1

Let's get directly to it.

I was working with some python code and realized I had written a bunch of elif blocks as else if after working too much in Javascript.

My natural thought was "cool, I can make an abbreviation to fix those for me so I don't have to think much about it". Then I realized {lhs} of abbreviations can't contain spaces.

I could of course abbrev elif to else if and :iunab it for python, but I was wondering if there's a way to fix it if I ever do happen to write an else if in python. I dug through the :h ab files.

:inoreabbreviate <expr> if f where f steps back one word and checks if it's an else-if block could work, but I'm wondering if there's any other way that I just don't know of?

3

This might not be the perfect answer, but I kind of solved the problem by creating the following augroup:

augroup filetype_python
autocmd!
autocmd BufRead,BufWrite *.py :%s/else if/elif/g
augroup END

Basically, it will substitute "else if" with "elif" (:%s/else if/elif/g) whenever a *.py file is:

  • read (BufRead, e.g :split testfile.py) or
  • written (BufWrite, e.g :wq to close save and close the current file)

So, it means that if you suddenly find out that you have been writing "else if" you could either write the file with :w, or just let it be; whenever you save and close it will be substituted.

Again, this might not be the perfect solution for you. It does seems useful for me (I have <space> remapped to :w, in order to execute the substitution I just hit space).

Anyway thanks for the exercise! (:

Maybe, you could also check Tim Pope's Vim-abolish, a plugin that:

easily search for, substitute, and abbreviate multiple variants of a word

  • 1
    Good idea! Albeit BufNewFile will never find any text according to spec - it only fires when you open a brand-new file. Those are usually empty. – Wolfie Jan 8 '17 at 0:11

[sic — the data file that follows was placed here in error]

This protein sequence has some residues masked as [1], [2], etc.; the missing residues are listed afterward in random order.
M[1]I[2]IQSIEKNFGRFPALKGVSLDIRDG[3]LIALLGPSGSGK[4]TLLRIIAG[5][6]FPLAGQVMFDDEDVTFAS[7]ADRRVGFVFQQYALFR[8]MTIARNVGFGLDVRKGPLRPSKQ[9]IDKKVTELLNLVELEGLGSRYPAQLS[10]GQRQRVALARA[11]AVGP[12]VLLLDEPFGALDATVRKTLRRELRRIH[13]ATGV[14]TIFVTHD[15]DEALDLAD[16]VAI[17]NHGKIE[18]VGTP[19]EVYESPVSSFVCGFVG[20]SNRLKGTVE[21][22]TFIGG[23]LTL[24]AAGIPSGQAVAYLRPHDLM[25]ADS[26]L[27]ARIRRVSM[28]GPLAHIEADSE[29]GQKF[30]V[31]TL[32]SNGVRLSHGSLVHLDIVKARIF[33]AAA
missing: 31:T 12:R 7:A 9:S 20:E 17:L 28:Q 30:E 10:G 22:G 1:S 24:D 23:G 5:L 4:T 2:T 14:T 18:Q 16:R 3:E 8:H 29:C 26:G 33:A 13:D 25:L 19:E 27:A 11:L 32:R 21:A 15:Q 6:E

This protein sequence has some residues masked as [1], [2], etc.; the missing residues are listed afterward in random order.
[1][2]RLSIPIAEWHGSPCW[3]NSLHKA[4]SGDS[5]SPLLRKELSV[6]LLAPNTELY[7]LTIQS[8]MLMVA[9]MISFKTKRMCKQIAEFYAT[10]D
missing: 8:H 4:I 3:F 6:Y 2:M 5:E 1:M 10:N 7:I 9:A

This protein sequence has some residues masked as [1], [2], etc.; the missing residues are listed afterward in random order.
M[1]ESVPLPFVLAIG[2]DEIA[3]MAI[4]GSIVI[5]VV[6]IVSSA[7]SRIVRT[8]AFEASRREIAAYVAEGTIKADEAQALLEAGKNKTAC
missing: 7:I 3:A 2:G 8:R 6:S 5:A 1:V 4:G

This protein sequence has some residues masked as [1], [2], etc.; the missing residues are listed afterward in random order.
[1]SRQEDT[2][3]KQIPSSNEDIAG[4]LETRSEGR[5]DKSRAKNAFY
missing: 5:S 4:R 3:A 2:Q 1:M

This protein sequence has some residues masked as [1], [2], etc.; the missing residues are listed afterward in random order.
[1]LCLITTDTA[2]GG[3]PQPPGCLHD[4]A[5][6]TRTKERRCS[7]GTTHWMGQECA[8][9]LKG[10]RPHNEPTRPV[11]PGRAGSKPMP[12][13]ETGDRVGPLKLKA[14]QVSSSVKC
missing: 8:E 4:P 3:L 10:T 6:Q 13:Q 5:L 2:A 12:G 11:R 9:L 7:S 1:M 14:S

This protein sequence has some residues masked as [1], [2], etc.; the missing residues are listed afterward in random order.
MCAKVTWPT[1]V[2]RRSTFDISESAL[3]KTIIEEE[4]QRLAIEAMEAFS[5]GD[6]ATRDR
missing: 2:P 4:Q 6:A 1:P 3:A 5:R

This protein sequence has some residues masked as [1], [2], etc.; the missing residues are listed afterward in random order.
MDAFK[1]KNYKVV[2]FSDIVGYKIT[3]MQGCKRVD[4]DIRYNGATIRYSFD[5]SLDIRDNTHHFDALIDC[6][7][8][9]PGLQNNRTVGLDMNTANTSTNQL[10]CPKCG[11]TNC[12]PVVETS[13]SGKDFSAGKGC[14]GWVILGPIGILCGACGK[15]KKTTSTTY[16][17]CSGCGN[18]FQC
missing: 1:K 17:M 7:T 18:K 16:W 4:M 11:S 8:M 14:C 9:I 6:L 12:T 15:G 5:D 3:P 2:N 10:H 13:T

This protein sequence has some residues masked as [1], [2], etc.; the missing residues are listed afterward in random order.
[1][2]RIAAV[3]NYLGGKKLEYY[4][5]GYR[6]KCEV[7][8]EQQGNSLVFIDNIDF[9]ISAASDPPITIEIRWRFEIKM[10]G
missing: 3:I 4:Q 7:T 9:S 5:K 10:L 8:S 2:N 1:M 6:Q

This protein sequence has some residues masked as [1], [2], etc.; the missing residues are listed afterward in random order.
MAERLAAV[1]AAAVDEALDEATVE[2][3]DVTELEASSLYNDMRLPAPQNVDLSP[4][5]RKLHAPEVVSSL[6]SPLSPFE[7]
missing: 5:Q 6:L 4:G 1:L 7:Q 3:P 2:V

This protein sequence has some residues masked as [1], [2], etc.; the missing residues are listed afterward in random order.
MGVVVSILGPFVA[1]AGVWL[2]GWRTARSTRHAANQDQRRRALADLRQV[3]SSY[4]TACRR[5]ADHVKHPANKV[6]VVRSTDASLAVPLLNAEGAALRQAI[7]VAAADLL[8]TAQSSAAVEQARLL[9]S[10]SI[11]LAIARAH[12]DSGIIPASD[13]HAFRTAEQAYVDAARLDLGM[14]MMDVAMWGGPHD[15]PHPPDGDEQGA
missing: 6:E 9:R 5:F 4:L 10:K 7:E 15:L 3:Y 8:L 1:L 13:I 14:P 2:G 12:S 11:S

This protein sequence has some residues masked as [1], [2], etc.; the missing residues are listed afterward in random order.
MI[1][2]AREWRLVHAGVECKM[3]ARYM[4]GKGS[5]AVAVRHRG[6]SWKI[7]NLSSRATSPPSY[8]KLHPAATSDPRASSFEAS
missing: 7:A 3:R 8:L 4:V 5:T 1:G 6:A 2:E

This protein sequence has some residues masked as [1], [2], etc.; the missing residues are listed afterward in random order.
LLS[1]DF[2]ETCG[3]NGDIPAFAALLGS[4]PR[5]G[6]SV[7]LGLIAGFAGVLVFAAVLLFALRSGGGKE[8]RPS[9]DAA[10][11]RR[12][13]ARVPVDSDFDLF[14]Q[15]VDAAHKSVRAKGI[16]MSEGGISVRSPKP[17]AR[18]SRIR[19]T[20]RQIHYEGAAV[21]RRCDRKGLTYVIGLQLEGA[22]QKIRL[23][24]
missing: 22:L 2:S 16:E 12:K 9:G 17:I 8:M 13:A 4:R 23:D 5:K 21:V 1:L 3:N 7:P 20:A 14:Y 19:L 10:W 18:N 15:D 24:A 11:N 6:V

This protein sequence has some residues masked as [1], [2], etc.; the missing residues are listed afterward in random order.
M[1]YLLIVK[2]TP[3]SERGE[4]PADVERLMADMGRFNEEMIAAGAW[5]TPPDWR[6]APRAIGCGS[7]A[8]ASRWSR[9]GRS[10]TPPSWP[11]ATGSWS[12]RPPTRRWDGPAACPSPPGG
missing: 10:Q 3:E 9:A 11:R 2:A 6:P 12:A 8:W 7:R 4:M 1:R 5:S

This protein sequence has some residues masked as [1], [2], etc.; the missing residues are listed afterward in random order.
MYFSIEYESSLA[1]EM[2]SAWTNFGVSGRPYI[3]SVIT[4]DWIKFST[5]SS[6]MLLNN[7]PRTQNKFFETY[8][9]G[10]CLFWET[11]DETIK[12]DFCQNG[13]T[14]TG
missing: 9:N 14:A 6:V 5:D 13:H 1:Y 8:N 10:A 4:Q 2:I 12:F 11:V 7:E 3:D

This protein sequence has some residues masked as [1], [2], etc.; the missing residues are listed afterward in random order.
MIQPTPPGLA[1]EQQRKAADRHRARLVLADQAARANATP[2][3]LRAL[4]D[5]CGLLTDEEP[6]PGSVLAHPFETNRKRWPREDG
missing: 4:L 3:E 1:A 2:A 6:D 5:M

• Ahaha, thanks for pointing that out. Question edited. Should another event be added? – lsrdg Jan 8 '17 at 14:37
  • Usually it's enough to pretty it up whenever you open or save the file. Technically saving it is enough if you never use other editors, but that's a bit outside scope. – Wolfie Jan 8 '17 at 14:43
2

You'll have to analyse the context of the text you've typed to know what you want to insert. For instance, you could have a if abbreviation that detects there is a else just before.

BTW: don't remove abbreviations/mappings for a specific filetype context. Instead define your abbreviations only in a given context with the <buffer> specification. And define your abbreviation in filetype plugins (you could play with autocommands, but this doesn't scale).

What you're looking for is something like this:

inoreab <buffer> <expr> if repeat("\<bs>", strlen(matchstr(getline('.'), 'else\zs\s*if'))).'if'

Note that it doesn't take the current context into account (comments, strings), nor characters other than a space to end the abbreviation. Beside, we can do more like automatically adding semi-colons and jumping to the next line as I do in lh-brackets.

  • Interesting points, @LucHemitter. But could you provide an example of how autocommand would't scale? Thanks in advance. (: – lsrdg Jan 7 '17 at 22:24
  • 1
    The more autocommands you have, the more cluttered your .vimrc file becomes. Beside, sharing your configuration would only become possible through copy-pasting. It works as long as you don't have many ft-specific definitions. For instance, for C alone, I have something like 1000 lines of code in my ftplugins -- many should be moved to autoload plugins eventually. I can't imagine doing the same thing only with autocommands. – Luc Hermitte Jan 7 '17 at 22:42
  • The idea of defining it globally is that I could then pick up new languages without having to generate a new ftplugin just to put the elif->else if abbrev in there – Wolfie Jan 8 '17 at 0:09
  • We usually know the few languages we are working with. Beside with each we'll want different snippets (code blocks, semantics indenting, ...). PS: I've edited my answer to add a solution to your problem. – Luc Hermitte Jan 8 '17 at 0:55
  • I'm looking it over and this makes a lot of sense, other than repeat not being an editor command; it just multiplies strings for me. Also tested with -u none. – Wolfie Jan 8 '17 at 1:32

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